Labour may ban Livingstone from race to be mayor

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The Independent Online
KEN LIVINGSTONE may be banned from standing as Labour's candidate for the mayor of London amid growing alarm in the party leadership that he will defeat Frank Dobson, the candidate favoured by Tony Blair.

Senior figures at Downing Street are urging that Mr Livingstone's bid should be blocked when he is interviewed by a Labour Party selection panel later this month.

It was widely assumed the left-winger would be allowed to stand in Labour's selection contest when the party announced its candidate would be chosen by an electoral college, giving one-third of the votes to trade unions; one-third to party members in London; and one-third to MPs, Euro MPs and London assembly candidates.

But opinion in the Labour leadership has hardened against Mr Livingstone. "It would be better to have four months of grief in the party than four years of hell with Ken as mayor," one Downing Street insider said yesterday.

However, some Labour officials are warning that blocking Mr Livingstone would provoke an exodus by furious party members in London and would damage the morale of Labour activists throughout the country. Officials are worried that Mr Livingstone would stand as an independent if he is vetoed, despite his denials. Opinion polls suggest he could then defeat Mr Dobson and Lord Archer of Weston-super-Mare, the Tory candidate.

"There is an intense debate going on about what do to," one minister admitted last night. "Blocking Ken would send the right signal to the voters but a terrible one to the party." Officials at Labour's headquarters denied any split between them and Downing Street and suggested Mr Livingstone's fate would depend on his performance before the panel.

Mr Blair hinted at his own private views when he endorsed Mr Dobson last week, saying he would "never, ever" allow Labour to return to the chaos and disunity of the early 1980s.

His remarks about the Livingstone era at the Greater London Council were interpreted as a clear message that he was determined to ensure a New Labour shortlist for the mayoralty.

If Mr Livingstone were to be blocked, the battle for the Labour nomination would be between Mr Dobson and Glenda Jackson. An advertisement by the Livingstone campaign, which included an unflattering photograph of Mr Dobson, has infuriated both Downing Street and Millbank.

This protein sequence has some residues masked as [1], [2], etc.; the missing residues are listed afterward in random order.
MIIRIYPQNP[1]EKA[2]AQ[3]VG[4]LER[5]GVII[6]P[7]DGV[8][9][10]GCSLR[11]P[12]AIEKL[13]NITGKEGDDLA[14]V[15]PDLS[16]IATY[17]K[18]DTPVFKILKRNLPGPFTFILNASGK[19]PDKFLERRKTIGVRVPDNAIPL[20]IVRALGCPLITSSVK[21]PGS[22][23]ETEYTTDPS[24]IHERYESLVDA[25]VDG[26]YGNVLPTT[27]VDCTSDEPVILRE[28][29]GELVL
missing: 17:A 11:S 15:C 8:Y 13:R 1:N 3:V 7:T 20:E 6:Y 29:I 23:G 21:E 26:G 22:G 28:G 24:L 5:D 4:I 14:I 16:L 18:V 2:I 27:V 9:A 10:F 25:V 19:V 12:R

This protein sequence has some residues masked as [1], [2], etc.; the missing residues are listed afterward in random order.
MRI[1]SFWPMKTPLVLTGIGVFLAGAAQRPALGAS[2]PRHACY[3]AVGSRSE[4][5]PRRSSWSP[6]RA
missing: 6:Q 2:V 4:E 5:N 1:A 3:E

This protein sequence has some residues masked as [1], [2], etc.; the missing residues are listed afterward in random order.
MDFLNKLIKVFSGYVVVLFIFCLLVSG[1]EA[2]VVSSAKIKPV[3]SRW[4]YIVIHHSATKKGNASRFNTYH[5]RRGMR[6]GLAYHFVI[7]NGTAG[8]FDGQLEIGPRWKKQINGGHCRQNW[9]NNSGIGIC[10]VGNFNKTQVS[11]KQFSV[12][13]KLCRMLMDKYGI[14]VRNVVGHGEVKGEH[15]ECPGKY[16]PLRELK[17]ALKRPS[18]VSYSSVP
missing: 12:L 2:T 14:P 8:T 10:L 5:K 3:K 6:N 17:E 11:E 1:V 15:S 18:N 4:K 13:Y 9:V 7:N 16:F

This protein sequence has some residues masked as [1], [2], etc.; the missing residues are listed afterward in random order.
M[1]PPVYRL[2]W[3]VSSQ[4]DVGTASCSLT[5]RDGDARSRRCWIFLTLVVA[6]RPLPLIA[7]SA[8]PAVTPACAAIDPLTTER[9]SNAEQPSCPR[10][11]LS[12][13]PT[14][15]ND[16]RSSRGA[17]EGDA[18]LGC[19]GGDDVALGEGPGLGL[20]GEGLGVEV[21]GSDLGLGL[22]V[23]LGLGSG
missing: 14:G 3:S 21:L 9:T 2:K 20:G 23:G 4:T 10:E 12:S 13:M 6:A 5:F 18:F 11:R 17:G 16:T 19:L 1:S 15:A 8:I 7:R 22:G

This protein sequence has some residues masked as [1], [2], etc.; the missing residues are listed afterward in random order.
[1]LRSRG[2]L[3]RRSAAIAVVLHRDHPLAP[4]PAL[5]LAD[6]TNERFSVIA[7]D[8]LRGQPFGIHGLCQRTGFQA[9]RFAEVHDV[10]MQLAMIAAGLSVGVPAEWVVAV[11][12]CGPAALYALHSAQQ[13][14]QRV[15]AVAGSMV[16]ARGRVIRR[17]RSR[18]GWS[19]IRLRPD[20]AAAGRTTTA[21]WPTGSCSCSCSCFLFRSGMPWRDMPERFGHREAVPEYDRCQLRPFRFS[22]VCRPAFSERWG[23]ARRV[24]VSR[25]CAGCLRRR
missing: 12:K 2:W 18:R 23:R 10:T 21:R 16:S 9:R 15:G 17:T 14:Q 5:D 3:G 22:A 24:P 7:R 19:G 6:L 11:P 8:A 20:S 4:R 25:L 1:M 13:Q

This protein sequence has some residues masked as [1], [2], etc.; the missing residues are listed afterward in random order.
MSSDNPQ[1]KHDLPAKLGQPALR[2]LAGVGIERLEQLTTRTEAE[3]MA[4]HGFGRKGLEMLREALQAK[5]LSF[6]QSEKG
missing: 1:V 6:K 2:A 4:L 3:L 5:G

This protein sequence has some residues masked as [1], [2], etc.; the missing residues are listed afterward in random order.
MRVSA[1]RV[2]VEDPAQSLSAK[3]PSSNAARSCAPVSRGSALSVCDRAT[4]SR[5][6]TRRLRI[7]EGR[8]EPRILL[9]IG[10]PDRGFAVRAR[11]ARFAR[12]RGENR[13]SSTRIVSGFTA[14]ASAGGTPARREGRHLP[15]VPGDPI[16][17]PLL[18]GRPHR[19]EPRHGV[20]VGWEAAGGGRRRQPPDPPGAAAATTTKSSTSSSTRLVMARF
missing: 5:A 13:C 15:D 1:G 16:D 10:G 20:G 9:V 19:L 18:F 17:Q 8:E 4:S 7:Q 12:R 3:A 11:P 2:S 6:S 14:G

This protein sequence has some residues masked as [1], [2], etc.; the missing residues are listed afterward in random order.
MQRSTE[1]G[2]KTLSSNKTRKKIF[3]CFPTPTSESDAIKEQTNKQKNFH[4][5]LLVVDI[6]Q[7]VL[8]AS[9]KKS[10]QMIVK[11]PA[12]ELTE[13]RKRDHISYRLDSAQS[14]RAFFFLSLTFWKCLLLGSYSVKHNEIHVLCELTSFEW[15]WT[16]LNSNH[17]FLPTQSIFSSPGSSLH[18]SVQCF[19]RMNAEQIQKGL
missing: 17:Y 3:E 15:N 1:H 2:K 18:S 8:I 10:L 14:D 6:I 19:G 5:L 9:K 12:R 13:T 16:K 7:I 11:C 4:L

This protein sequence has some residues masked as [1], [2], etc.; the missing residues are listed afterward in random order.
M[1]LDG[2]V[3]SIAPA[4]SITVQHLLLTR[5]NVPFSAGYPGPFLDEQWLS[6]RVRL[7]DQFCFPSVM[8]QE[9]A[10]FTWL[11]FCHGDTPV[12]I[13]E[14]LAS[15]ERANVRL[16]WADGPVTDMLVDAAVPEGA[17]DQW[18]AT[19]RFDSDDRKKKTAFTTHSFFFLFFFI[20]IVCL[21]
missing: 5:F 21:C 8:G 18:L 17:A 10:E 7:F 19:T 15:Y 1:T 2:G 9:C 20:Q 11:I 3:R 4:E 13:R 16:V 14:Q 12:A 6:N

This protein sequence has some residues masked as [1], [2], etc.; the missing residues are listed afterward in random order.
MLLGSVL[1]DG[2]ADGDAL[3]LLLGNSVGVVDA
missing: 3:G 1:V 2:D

The advert will be added to a "disloyalty dossier" of evidence on the former GLC leader that is being compiled at Millbank for the selection panel. The dossier lists comments by the Brent East MP on everything from his lack of support for a directly elected mayor to his calls for Gordon Brown to resign as Chancellor.

Senior members of the Greater London Labour Party, including its chairman, Jim Fitzpatrick, have repeatedly gone on the record to criticise Mr Livingstone.

In an attempt to limit allegations of a "stitch-up" and a future legal challenge, Mr Livingstone is likely to be invited for an interview when the panel meets on 16 November. He could then be excluded from the shortlist that will be announced immediately after the interviews.

Although Millbank officials insist there are no "elephant traps" in the selection criteria for candidates, the selection panel is heavily packed with Blairites with a record of opposition to Mr Livingstone.

The panel consists of 13 members, five from the elected London Regional Board, four from the NEC and four "independent" members. They include Clive Soley, chairman of the Parliamentary Labour Party. Crucially Ian McCartney, the Cabinet Office Minister and the Government's main link to Millbank, and Mr Fitzpatrick have been added to the panel.

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